Where TypError etc comes from `GHC.TypeLits`

Matt Parsons

On Fri, Jun 22, 2018 at 12:22 PM, Artem Pelenitsyn <[hidden email]> wrote:
Dear Benjamin,

I'm not sure I quite get your problem. My guess: you want a type-level guarantee that `turnOff'` function will only be applied to the terms of type `State True`, and so, you expect a compile-time error from `turnOff' off`. Am I get it right?

In your solution you seem to over engineer the solution. You try to relate type-level informaton (the value of of the type parameter `s` of `State`) to the term-level one (the value of the field stored in the `State` datatype). I think you'd better read how this task is solved with the technique known as singletons (https://cs.brynmawr.edu/~rae/papers/2012/singletons/paper.pdf).

But I bet you don't need to solve that task to just address the problem at hand, if I understand the problem correctly. Please, tell me if the simpler solution below suits you: it doesn't use term-level (field of State) information at all.

{-# LANGUAGE DataKinds, TypeFamilies #-}

data State (s :: Bool) = State deriving Show

off :: State False
off = State

type family TurnOff s where
  TurnOff True = False

turnOff :: State True -> State False
turnOff State = State

bad = turnOff off  --  <-- error: Couldn't match type ‘'False’ with ‘'True’

main = print bad

--
Best, Artem



On Fri, 22 Jun 2018 at 12:46 Benjamin Franksen <[hidden email]> wrote:
I have observed that type functions seem to be lazy. A type function
that is partial does not give me a type error when it is called with an
argument for which it is not defined.

Is there a 'seq' at the type level?

Here is my use case, simplified of course. Suppose we want to statically
track the state of a switch with a phantom type parameter:

> {-# LANGUAGE DataKinds, TypeFamilies #-}
>
> data State (s :: Bool) = State Bool deriving Show
>
> off :: State False
> off = State False

We want user code to be able to call the function 'turnOff' only if the
switch is currently on:

> turnOff :: State True -> State False
> turnOff (State True) = State False

This works fine:

*Main> turnOff off

<interactive>:1:9: error:
    ? Couldn't match type ?'False? with ?'True?
      Expected type: State 'True
        Actual type: State 'False

But now I want to abstract this pattern and write a (closed) type function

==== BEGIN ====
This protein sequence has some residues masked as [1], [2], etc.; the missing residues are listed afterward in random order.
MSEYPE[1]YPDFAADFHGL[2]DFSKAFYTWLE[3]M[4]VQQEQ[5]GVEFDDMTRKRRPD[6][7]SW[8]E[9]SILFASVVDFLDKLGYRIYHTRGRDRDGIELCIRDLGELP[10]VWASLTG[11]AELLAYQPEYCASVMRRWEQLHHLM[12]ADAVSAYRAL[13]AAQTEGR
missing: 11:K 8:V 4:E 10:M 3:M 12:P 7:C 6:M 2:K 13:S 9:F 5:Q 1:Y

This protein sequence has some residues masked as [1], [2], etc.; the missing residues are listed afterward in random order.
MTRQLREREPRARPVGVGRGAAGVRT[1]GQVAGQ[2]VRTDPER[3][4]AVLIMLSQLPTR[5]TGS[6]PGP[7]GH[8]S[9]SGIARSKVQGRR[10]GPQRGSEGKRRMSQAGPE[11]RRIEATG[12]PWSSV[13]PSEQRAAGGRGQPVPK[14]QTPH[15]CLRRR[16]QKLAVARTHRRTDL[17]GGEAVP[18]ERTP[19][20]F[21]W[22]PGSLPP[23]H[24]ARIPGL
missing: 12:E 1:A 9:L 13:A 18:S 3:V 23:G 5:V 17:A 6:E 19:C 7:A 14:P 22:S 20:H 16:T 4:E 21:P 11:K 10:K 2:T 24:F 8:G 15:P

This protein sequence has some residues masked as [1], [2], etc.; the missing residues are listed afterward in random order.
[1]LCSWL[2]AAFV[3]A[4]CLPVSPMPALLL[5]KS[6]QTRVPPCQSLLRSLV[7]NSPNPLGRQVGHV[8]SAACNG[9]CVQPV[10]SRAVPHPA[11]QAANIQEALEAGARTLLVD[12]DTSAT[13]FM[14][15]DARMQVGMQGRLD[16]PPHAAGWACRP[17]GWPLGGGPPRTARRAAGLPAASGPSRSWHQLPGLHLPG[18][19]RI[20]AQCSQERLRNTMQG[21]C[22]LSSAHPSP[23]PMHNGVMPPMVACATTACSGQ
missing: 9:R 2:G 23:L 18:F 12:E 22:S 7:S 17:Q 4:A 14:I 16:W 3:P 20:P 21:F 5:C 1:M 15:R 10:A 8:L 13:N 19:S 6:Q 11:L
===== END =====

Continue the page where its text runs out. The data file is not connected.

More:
> type family TurnOff s where
>   TurnOff True = False

> turnOff' :: State x -> State (TurnOff x)
> turnOff' (State True) = State False

> bad = turnOff' off

*Main> :t bad
bad :: State (TurnOff 'False)
*Main> bad
*** Exception: TypeLevelSeq.lhs:37:3-37: Non-exhaustive patterns in
function turnOff'

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Re: Type level seq

Ben Franksen
On 06/22/2018 08:40 PM, Matt wrote:

> Haskell's type families are strict -- they evaluate (or, try to evaluate)
> all of their arguments before they compute the result. When a type family
> doesn't have a matching equation, it is "stuck", and GHC just carries the
> applied type family around. This can be pretty confusing.
>
> If you want a type family to work on defined cases, and error otherwise,
> you must write a manual TypeError message:
>
> type family TurnOff (s :: Bool) where
>   TurnOff True = False
>   TurnOff _ = TypeError (Text "You tried to use TurnOff with False, but it
> can only be used with True.")
>
> Where TypError etc comes from `GHC.TypeLits`

Thanks! That was exactly the missing piece.

Cheers
Ben

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Re: Type level seq

Richard Eisenberg-4
In reply to this post by Matt
On Jun 22, 2018, at 2:40 PM, Matt <[hidden email]> wrote:

> Haskell's type families are strict

Not quite. Haskell's type families have no specific order of operation, at all.

Here's a telling example:

> data Nat = Zero | Succ Nat
>
> type family Inf where
>   Inf = Succ Inf
>
> type family F a b where
>   F True x = Int
>   F False x = Char
>
> type family Not a where
>   Not True = False
>   Not False = True
>
> x :: F True Inf
> x = 5
>
> y :: F False Inf
> y = 'a'
>
> z :: F (Not False) Inf
> z = 42

Any attempt to evaluate Inf will cause GHC's evaluation stack to overflow and will result in an error. But x and y are accepted, because GHC can reduce F right away. z, on the other hand, causes this stack overflow, because GHC needs to reduce arguments in order to reduce F. GHC is not clever enough to notice that it needs to reduce only the first argument.

This is silly, but it's unclear how to performantly do better.

Richard